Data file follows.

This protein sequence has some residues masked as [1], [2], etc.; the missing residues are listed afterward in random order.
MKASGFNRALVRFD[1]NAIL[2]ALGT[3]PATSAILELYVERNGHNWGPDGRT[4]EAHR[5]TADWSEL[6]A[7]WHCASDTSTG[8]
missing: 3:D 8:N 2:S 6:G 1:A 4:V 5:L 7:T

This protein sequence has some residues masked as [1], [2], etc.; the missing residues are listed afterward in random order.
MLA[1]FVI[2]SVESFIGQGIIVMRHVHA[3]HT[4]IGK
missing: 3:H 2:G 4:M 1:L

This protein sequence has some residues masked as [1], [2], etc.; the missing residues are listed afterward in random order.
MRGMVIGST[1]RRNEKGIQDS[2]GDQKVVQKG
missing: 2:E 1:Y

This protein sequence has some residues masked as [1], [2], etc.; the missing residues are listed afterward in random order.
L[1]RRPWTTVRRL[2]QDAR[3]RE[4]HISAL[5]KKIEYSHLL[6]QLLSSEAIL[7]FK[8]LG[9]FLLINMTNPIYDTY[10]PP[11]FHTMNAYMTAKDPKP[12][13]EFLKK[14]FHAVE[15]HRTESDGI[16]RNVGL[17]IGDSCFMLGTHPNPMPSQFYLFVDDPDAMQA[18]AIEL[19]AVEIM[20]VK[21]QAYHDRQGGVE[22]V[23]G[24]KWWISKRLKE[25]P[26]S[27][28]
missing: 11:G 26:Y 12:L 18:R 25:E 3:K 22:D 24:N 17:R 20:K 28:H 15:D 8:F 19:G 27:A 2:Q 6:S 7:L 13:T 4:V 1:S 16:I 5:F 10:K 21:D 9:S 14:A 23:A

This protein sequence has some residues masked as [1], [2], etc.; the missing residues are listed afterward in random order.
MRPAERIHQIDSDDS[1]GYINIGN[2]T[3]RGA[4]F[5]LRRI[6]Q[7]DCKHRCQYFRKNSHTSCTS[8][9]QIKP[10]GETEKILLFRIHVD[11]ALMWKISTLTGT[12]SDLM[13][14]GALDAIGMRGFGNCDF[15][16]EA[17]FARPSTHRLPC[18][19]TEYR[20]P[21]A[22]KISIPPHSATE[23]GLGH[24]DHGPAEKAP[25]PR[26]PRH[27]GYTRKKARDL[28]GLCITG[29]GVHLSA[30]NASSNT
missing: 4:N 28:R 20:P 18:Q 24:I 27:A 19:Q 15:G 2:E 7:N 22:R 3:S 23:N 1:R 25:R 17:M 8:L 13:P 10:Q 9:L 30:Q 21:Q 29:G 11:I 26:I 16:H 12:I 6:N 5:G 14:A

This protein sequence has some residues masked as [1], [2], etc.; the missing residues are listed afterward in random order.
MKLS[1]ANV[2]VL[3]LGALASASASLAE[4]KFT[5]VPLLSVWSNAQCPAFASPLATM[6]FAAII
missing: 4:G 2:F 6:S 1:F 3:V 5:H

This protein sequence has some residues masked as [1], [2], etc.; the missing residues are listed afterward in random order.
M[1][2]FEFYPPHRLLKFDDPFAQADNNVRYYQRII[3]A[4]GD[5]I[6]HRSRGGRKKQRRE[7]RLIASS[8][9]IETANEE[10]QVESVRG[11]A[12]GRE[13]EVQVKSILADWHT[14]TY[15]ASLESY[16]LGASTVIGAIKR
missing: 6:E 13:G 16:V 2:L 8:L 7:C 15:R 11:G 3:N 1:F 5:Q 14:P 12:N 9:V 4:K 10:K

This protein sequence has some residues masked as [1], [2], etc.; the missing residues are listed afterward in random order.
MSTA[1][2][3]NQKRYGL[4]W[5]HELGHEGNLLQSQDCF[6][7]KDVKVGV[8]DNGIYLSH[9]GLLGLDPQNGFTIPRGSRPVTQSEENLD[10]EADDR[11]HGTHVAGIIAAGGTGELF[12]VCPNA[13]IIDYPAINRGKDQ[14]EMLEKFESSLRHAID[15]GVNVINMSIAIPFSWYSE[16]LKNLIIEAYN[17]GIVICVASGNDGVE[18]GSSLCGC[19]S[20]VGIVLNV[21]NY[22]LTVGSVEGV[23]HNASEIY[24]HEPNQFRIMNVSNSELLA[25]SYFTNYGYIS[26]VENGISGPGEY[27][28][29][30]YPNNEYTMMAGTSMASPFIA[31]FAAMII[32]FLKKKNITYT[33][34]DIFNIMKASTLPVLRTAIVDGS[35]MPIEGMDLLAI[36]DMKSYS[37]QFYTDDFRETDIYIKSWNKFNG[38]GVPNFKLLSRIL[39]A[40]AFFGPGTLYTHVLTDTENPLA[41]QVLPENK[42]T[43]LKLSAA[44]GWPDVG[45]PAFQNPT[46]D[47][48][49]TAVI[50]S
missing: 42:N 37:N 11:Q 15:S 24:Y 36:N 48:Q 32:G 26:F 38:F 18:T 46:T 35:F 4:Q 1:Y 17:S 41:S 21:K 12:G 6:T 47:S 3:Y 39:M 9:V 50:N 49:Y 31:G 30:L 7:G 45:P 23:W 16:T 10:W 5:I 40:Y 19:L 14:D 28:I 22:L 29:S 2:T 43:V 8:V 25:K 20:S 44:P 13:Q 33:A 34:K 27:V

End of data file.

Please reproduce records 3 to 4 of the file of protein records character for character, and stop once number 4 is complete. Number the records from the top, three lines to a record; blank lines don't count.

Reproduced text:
This protein sequence has some residues masked as [1], [2], etc.; the missing residues are listed afterward in random order.
MRGMVIGST[1]RRNEKGIQDS[2]GDQKVVQKG
missing: 2:E 1:Y

This protein sequence has some residues masked as [1], [2], etc.; the missing residues are listed afterward in random order.
L[1]RRPWTTVRRL[2]QDAR[3]RE[4]HISAL[5]KKIEYSHLL[6]QLLSSEAIL[7]FK[8]LG[9]FLLINMTNPIYDTY[10]PP[11]FHTMNAYMTAKDPKP[12][13]EFLKK[14]FHAVE[15]HRTESDGI[16]RNVGL[17]IGDSCFMLGTHPNPMPSQFYLFVDDPDAMQA[18]AIEL[19]AVEIM[20]VK[21]QAYHDRQGGVE[22]V[23]G[24]KWWISKRLKE[25]P[26]S[27][28]
missing: 11:G 26:Y 12:L 18:R 25:E 3:K 22:D 24:N 17:R 20:K 28:H 15:D 8:F 19:G 27:A 2:Q 6:S 7:L 13:T 4:V 1:S 16:I 5:F 10:K 21:D 9:S 14:A 23:A